Just as the Yohji Yamamoto show seemed nearly over, the designer sent out a final grouping of looks that, in his typical jokester fashion, are impossible to appreciate from these runway photos. Tacked to the rear of a toile suit jacket was a photo print of a cat accompanied by the word Perdu ("lost" in French). Next, another lost cat, this time with the notice in English. Then came a lost dog. Finally, there was a model wearing a sign advertising a lost Yohji. This nonconformist self-awareness—whether in jest or in truth—is among the reasons why Yamamoto cannot be written off for as long as he continues to design. Comparatively, this collection happened to offer a wider range of
retail-friendly, relevant pieces than previous seasons. Backstage, the designer explained his desire to depict a hodgepodge of personal styles: casual, formal, avant-garde, and elegant. It was tempting to slap clearer names on these guys—artist, outlaw, hobo—in large part because Yamamoto couldn't resist the transformation of his models into oddball dramatis personae. They wore head scarves or double hats and buttoned their jackets in unusual ways. Thanks to strap systems like backpacks, they let jackets hang from their bodies as if this were normal. Their clothing was often covered in random script, from a "Lost Angeles" headband to pants with "Made in Japan" stamped in silver or "No. 1" printed down one leg.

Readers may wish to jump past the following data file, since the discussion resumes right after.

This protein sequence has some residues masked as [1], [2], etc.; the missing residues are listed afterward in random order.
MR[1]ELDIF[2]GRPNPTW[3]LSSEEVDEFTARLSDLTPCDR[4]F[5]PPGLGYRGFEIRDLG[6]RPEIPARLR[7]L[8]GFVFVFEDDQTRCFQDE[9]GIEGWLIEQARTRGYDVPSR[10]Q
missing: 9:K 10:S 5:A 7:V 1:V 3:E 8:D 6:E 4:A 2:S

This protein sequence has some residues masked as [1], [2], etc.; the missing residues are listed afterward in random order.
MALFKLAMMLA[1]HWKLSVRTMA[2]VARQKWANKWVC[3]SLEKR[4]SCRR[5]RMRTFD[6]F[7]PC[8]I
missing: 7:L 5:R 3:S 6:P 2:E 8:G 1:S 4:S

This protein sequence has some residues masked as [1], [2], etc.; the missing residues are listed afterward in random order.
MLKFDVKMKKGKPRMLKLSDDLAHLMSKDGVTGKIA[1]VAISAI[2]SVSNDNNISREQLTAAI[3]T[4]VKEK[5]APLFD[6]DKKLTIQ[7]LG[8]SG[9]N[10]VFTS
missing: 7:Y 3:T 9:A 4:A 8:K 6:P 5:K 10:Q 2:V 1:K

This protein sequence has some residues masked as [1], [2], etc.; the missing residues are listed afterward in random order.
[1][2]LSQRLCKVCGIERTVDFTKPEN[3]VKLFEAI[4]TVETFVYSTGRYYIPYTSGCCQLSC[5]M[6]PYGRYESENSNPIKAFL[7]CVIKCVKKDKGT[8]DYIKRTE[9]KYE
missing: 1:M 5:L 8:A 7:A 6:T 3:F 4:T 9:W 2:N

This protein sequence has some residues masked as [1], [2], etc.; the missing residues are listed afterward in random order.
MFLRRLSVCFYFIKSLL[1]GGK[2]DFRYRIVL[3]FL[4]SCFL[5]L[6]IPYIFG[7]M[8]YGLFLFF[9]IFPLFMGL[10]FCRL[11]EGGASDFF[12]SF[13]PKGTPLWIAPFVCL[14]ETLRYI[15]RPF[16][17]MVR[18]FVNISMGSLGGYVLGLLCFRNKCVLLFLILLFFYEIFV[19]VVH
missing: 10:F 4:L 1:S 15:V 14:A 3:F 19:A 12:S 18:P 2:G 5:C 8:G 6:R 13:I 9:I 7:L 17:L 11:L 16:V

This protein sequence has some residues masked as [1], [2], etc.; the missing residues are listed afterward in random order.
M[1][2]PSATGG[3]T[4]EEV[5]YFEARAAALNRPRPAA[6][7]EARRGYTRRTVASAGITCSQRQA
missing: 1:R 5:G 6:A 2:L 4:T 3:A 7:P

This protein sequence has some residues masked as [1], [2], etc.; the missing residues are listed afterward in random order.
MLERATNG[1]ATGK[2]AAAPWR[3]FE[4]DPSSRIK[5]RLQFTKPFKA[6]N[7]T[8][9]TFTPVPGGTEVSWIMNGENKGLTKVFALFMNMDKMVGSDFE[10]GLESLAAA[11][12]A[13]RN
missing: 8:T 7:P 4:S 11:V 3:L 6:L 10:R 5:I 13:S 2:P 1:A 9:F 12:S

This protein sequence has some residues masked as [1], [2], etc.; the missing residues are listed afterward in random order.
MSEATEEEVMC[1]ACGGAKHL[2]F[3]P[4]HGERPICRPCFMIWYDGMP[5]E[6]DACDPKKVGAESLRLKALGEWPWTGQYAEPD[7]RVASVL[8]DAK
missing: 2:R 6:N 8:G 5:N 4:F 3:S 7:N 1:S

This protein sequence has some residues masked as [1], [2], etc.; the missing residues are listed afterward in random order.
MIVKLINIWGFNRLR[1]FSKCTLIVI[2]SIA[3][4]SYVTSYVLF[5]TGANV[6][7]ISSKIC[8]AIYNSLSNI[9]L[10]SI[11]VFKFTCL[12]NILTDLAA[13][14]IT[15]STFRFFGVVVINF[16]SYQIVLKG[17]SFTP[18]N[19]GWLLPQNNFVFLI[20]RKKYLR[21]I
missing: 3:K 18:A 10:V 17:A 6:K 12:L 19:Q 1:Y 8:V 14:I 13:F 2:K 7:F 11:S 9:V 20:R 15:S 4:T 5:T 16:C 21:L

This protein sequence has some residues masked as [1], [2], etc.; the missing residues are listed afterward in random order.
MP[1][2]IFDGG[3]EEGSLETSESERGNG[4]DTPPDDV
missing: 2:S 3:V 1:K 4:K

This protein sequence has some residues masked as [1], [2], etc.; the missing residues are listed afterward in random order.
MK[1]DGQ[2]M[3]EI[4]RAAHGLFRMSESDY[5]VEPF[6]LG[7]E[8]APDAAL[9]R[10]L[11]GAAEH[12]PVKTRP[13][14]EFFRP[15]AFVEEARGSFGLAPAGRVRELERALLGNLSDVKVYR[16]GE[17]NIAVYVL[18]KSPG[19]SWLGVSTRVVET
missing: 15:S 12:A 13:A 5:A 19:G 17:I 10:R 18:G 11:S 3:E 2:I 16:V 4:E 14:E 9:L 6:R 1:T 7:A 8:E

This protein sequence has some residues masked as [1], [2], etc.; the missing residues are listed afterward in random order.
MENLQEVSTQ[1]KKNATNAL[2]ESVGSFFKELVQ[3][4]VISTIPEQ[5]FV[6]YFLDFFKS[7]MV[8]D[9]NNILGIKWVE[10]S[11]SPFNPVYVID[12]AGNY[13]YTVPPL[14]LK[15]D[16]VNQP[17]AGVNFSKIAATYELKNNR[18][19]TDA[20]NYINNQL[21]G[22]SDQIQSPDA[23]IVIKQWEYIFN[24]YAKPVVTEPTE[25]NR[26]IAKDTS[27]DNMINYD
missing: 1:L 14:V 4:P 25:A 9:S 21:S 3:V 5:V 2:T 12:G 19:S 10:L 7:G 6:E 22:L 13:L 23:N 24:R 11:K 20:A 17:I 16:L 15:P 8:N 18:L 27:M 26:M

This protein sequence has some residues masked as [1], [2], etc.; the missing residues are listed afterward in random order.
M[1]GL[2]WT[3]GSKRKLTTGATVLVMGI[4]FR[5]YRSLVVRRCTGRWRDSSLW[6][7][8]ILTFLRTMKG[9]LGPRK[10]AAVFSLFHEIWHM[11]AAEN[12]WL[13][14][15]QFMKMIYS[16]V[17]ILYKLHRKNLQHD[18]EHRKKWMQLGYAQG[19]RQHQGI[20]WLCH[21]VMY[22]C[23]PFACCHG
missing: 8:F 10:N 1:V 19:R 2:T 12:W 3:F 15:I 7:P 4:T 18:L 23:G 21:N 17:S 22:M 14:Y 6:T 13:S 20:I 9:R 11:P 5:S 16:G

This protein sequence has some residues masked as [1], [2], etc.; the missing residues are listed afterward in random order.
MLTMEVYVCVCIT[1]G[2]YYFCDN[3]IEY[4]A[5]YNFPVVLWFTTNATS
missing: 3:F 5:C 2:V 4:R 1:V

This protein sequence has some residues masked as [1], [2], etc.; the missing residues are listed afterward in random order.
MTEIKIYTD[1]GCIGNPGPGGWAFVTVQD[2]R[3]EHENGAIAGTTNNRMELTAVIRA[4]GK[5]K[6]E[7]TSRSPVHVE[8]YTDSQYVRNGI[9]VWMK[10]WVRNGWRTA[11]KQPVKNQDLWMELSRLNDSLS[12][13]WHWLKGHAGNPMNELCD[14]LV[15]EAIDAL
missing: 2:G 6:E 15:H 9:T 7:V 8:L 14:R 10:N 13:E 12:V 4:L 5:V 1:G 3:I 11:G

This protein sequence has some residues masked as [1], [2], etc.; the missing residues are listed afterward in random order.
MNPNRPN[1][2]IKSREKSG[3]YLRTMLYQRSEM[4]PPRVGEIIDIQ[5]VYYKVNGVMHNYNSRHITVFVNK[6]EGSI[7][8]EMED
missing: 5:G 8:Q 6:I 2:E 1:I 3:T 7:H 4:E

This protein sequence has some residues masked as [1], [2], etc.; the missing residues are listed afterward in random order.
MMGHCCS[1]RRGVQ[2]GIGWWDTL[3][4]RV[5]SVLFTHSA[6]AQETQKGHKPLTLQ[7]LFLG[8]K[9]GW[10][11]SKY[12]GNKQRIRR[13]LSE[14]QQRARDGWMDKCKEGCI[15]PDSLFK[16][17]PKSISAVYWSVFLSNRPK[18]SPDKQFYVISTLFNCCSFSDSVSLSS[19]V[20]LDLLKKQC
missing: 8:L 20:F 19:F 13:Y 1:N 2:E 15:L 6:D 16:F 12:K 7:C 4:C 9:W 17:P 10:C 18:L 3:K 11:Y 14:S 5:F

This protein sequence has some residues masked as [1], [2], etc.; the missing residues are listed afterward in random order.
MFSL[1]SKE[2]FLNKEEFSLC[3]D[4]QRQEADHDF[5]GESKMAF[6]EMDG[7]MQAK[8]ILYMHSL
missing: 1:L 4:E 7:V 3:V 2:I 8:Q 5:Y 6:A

But despite all the quirks, Yamamoto can still turn out interesting clothes—pajama jacquards covered in a faded motif of old, stained-glass rosettes; faux bleach splotches stitched onto suiting; jailhouse-striped pants that appeared counterintuitively gentlemanly. The denim grouping was most interesting of all. He said he was tired of seeing jeans that looked "out of fashion." His solution: trompe l'oeil holes, roomy gaucho pants, and a dramatic denim cape. As for the unappetizing trail of bilious paint, freshly poured onto the runway (which subsequently turned the models' soles yellow), Yamamoto confirmed the worst by feigning a retching gesture. Not many designers would go that extra step to art direct their runway with bathroom humor. Maybe the vomit stood for something cathartic—although Yamamoto stopped short of saying he found himself in this collection. He can be described in many ways, but never, ever as trite.